The leading pinnacles of news and sport such as Le Liga, Formula 1 and the national news carriers have no shortage of resource when it comes to live streaming. Multiple production crews, an array of cameras, RF and satellite links and a healthy mix of high-speed fibers ultimately results in a high-quality live broadcast viewed by millions.
But what about local news productions or lower league sports where resource and money is a finite resource?
Over the last few years newspapers, grass root sports and lower league football matches have started to show live streaming due to the advent of lower price technology for video contribution from the camera. The range of OTT cloud platforms and social media that can be utilized as a platform to play-out to a range of different devices has boomed establishing a much larger audience to digest content. Traditional TV has long been losing traction as the viewing platform of choice while people view content from a different array of locations.
For live broadcast from remote places, bonded 4G backpacks such as those from Mobile Viewpoint, can easily be connected to a camera. Known as video contribution, these bonded systems can reliably live stream over multiple 4G cellular networks back to a remote production center where commentary and graphics can be added at the point of live playout. Though they are in use by major broadcasters, the price point can be so low that it is possible for the amateur cameraperson with the same 4G technology to live stream full HD quality directly to social media at the local level. No satellite, OB truck or fiber connection required.
What does the future hold? Much has already been written about the disruptive qualities of 5G. Some even predicting the death of satellite, Wi-Fi and even LAN. For video contribution from the camera it will open new possibilities even for tier 1 sports with 4K that traditionally would rely on satellite and fiber. Currently live streaming 4K video over 4G connection is near on impossible in terms of a reliable throughput, even with multiple bonded 4G connections. The available bandwidth required for 4K just cannot be guaranteed for 4G over a public network, especially if there is contention such as in a stadium with thousands of people. 5G is predicted to give bit rates of between 50MB/sec to over a gigabit/sec. Even at the lower end, that would be enough for a reliable 4K stream.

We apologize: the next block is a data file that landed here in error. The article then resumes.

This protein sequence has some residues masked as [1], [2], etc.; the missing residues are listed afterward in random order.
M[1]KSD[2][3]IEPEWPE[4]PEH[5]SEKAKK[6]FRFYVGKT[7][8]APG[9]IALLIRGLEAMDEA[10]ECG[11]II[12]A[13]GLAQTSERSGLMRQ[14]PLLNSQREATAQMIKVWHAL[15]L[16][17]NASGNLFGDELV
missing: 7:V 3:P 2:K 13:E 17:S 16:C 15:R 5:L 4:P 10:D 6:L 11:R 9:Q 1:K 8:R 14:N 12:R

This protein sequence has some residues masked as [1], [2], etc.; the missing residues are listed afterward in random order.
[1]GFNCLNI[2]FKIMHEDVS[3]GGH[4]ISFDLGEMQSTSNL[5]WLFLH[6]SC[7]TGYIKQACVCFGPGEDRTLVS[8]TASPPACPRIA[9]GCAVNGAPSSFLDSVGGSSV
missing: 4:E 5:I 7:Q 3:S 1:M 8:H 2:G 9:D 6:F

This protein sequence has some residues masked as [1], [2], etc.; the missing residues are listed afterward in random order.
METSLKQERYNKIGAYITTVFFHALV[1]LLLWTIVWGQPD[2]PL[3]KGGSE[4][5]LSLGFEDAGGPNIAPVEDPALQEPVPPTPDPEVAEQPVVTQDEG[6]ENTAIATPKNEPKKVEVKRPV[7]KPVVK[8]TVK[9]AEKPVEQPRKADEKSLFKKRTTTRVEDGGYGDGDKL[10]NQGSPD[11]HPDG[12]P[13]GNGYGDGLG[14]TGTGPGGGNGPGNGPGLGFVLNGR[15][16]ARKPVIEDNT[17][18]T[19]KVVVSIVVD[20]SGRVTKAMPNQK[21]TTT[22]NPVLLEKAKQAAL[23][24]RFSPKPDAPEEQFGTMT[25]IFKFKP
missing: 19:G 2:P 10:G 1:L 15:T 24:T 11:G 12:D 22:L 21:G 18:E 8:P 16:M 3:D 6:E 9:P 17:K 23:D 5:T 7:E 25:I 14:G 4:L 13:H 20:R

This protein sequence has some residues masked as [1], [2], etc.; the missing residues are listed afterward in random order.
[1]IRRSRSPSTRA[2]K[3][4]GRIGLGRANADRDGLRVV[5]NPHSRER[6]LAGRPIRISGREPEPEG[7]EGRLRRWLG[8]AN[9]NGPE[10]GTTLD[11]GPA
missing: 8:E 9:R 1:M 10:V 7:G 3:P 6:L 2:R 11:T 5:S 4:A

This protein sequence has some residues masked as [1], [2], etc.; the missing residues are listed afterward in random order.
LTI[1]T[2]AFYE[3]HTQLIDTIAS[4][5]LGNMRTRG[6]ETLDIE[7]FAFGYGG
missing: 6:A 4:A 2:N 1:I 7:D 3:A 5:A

The next issue is latency, which typical H.265 encoders utilizing 4G connections can rarely get below a second between the camera and the production center. 5G is promising average latencies of 10ms, which even with extra encoding and decoding of video will give latencies well below of what they are now.
The proof as they say, is in the tasting. There is currently much hype around 5G, but there have already been proven tests of its capability. MobileViewpoint was part of the first 5G live streaming between BT Sport and EE in the UK and used in a two-way remote broadcast to successfully live stream video to the Excel exhibition centre in London. Other successful tests include the BBC, a Mobile Viewpoint customer, with well-known news correspondent Rory Cellan-Jones using 5G for the first time to deliver a news report. And at the Johan Cruijff stadium in Amsterdam a joint test between Mobile Viewpoint, Nokia and KPN proved the benefits and capabilities of 5G.